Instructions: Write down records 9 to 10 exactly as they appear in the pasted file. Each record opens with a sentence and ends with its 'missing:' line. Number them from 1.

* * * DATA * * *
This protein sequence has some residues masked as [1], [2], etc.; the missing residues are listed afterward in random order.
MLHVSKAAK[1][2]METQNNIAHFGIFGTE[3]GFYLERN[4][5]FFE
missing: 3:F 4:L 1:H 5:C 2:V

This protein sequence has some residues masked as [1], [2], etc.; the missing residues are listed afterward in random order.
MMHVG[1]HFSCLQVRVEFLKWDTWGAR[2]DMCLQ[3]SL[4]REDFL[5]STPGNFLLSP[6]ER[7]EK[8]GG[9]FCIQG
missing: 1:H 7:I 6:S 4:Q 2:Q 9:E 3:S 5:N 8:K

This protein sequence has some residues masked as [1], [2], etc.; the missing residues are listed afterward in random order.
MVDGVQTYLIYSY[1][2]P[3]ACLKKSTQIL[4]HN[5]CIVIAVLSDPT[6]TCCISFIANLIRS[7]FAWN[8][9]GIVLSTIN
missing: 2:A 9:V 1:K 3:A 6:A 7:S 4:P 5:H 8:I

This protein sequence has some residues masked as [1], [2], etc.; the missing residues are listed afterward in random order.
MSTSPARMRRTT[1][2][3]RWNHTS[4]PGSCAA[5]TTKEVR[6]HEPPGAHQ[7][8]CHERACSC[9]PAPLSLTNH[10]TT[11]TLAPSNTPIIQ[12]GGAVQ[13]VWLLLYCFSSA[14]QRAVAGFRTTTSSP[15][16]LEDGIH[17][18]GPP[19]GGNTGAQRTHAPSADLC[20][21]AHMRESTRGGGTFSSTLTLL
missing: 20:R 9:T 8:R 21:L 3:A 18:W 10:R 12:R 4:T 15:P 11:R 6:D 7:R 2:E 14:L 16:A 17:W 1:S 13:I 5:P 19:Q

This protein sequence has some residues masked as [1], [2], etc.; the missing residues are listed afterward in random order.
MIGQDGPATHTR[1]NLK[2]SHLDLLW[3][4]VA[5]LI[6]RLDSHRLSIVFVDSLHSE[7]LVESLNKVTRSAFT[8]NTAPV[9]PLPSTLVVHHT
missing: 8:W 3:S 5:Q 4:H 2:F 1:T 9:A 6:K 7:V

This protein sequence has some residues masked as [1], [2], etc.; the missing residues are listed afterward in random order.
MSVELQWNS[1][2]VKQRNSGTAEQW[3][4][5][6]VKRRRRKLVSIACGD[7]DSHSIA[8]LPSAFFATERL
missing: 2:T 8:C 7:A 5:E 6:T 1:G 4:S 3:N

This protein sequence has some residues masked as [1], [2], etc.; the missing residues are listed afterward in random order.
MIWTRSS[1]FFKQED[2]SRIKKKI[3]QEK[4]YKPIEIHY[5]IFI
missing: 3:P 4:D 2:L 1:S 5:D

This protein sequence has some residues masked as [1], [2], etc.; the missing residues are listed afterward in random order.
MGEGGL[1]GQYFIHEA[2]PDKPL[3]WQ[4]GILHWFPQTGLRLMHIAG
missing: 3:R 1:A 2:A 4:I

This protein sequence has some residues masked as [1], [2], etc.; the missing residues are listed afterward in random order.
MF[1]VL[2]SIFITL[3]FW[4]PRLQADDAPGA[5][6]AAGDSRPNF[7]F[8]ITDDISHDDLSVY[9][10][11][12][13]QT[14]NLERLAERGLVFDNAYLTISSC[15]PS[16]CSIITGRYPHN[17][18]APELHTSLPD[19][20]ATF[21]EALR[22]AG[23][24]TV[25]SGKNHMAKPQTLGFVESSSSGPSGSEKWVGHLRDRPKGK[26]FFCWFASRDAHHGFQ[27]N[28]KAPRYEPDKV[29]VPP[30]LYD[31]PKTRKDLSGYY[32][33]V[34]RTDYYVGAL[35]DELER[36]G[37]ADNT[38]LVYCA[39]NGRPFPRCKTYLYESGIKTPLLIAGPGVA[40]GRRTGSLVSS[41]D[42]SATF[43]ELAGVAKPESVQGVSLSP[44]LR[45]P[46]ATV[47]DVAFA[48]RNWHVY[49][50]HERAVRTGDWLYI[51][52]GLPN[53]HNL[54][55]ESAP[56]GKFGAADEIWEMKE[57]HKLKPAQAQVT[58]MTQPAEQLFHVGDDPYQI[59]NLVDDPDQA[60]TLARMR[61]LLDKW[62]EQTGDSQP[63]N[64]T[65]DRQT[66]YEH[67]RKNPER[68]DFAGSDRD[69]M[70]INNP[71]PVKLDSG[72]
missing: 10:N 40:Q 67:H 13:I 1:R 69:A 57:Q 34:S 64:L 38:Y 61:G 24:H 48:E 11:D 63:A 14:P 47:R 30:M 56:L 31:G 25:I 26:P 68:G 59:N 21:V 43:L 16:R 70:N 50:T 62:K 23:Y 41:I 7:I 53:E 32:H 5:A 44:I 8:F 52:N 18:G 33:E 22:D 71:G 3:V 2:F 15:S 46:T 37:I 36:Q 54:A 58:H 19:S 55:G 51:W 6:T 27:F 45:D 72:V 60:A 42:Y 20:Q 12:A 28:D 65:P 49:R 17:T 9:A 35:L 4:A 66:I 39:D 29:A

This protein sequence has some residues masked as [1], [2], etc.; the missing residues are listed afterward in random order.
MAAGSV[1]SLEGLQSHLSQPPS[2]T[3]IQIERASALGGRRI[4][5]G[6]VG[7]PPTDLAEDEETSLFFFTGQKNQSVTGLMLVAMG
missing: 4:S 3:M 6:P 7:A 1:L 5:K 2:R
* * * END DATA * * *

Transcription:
This protein sequence has some residues masked as [1], [2], etc.; the missing residues are listed afterward in random order.
MF[1]VL[2]SIFITL[3]FW[4]PRLQADDAPGA[5][6]AAGDSRPNF[7]F[8]ITDDISHDDLSVY[9][10][11][12][13]QT[14]NLERLAERGLVFDNAYLTISSC[15]PS[16]CSIITGRYPHN[17][18]APELHTSLPD[19][20]ATF[21]EALR[22]AG[23][24]TV[25]SGKNHMAKPQTLGFVESSSSGPSGSEKWVGHLRDRPKGK[26]FFCWFASRDAHHGFQ[27]N[28]KAPRYEPDKV[29]VPP[30]LYD[31]PKTRKDLSGYY[32][33]V[34]RTDYYVGAL[35]DELER[36]G[37]ADNT[38]LVYCA[39]NGRPFPRCKTYLYESGIKTPLLIAGPGVA[40]GRRTGSLVSS[41]D[42]SATF[43]ELAGVAKPESVQGVSLSP[44]LR[45]P[46]ATV[47]DVAFA[48]RNWHVY[49][50]HERAVRTGDWLYI[51][52]GLPN[53]HNL[54][55]ESAP[56]GKFGAADEIWEMKE[57]HKLKPAQAQVT[58]MTQPAEQLFHVGDDPYQI[59]NLVDDPDQA[60]TLARMR[61]LLDKW[62]EQTGDSQP[63]N[64]T[65]DRQT[66]YEH[67]RKNPER[68]DFAGSDRD[69]M[70]INNP[71]PVKLDSG[72]
missing: 10:N 40:Q 67:H 13:I 1:R 69:A 57:Q 34:S 64:L 38:Y 61:G 24:H 48:E 11:D 63:A 14:P 47:R 30:M 56:L 31:G 25:I 26:P 68:G 59:N 21:V 43:L 16:R 70:N 50:T 62:K 23:Y 41:I 7:I 53:E 32:H 5:A 44:I 8:F 52:N 18:G 33:E 22:D 71:G 3:V 2:F 15:S 46:T 37:I 36:Q 54:A 58:H 19:S 55:G 51:W 6:T 27:F 45:D 72:V 60:A 42:Y 20:Q 12:A 28:D 65:P 49:R 17:T 9:A 35:L 4:A 66:I 39:D 29:A

This protein sequence has some residues masked as [1], [2], etc.; the missing residues are listed afterward in random order.
MAAGSV[1]SLEGLQSHLSQPPS[2]T[3]IQIERASALGGRRI[4][5]G[6]VG[7]PPTDLAEDEETSLFFFTGQKNQSVTGLMLVAMG
missing: 4:S 3:M 6:P 7:A 1:L 5:K 2:R